Severe Clinical Immunodeficiency in a Patient With Human Immunodeficiency Virus Infection and Relatively High CD4 Counts

A Case Report

Mickael Essouma; Larry N. Tangie; Mazou N. Temgoua; Ulrich Gabin Kenfack; Antonin N. Ndam; Celestin Danwang


J Med Case Reports. 2019;13(86) 

In This Article

Abstract and Introduction


Background: The coexistence of neuromeningeal cryptococcosis and Kaposi's sarcoma is not surprising in a patient with human immunodeficiency virus infection and a low CD4 count, although it is rarely described. However, we describe such an association in a patient with human immunodeficiency virus infection and a relatively high CD4 count.

Case presentation: A 41-year old Cameroonian woman presented to our hospital with subacute occipital headaches associated with photophobia, blurred vision, phonophobia, projectile vomiting, and tonic seizures. In her past history, there was an human immunodeficiency virus infection known for 12 years, for which she had been taking (with good compliance) tenofovir-lamivudine-efavirenz-based antiretroviral therapy for the same period of time. One month before the consultation, gastric Kaposi's sarcoma had been diagnosed, justifying the treatment with doxorubicin she had received. A clinical examination was unremarkable. A computed tomography scan of her brain was normal, and cerebrospinal fluid analysis revealed Cryptococcus neoformans. Her CD4 count was 353/mm3. Orally administered antifungal treatment with fluconazole (1200 mg/day) and flucytosine (1500 mg × 4/day) was started immediately, but she died on the sixth day of this treatment.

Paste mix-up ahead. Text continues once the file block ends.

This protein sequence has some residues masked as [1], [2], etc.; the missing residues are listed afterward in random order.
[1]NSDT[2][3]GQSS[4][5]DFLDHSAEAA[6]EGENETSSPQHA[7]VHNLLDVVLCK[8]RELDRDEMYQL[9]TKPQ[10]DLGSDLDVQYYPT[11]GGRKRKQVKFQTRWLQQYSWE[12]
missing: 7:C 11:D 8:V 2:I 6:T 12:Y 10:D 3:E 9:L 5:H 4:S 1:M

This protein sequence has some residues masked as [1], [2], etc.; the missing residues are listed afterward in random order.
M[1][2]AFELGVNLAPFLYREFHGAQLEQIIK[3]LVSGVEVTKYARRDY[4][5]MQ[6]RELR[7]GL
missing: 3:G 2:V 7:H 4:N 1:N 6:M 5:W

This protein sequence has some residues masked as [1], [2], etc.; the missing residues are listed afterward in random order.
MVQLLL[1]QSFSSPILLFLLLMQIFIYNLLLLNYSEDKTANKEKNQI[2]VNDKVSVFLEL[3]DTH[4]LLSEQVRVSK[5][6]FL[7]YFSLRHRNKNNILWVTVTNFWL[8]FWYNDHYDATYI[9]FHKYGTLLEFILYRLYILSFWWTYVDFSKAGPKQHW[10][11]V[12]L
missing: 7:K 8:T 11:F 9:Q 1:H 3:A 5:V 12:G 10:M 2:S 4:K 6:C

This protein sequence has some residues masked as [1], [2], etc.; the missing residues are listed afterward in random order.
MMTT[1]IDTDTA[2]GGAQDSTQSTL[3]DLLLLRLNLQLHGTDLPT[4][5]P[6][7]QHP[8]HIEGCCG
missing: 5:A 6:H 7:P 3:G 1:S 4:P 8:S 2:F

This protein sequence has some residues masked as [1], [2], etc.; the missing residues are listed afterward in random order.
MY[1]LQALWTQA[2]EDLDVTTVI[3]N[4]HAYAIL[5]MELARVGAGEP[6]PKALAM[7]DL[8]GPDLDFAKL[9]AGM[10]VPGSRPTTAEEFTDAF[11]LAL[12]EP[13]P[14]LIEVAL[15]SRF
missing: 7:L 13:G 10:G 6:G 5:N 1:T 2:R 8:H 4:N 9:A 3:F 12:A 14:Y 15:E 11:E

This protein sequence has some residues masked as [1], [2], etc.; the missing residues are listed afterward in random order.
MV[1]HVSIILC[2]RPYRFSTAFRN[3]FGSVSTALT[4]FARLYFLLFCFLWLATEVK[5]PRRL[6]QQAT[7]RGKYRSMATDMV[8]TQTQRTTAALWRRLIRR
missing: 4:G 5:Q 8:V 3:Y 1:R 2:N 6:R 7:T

Conclusion: This clinical case shows that the coexistence of neuromeningeal cryptococcosis and gastric Kaposi's sarcoma is possible in all patients with human immunodeficiency virus infection, regardless of CD4 count.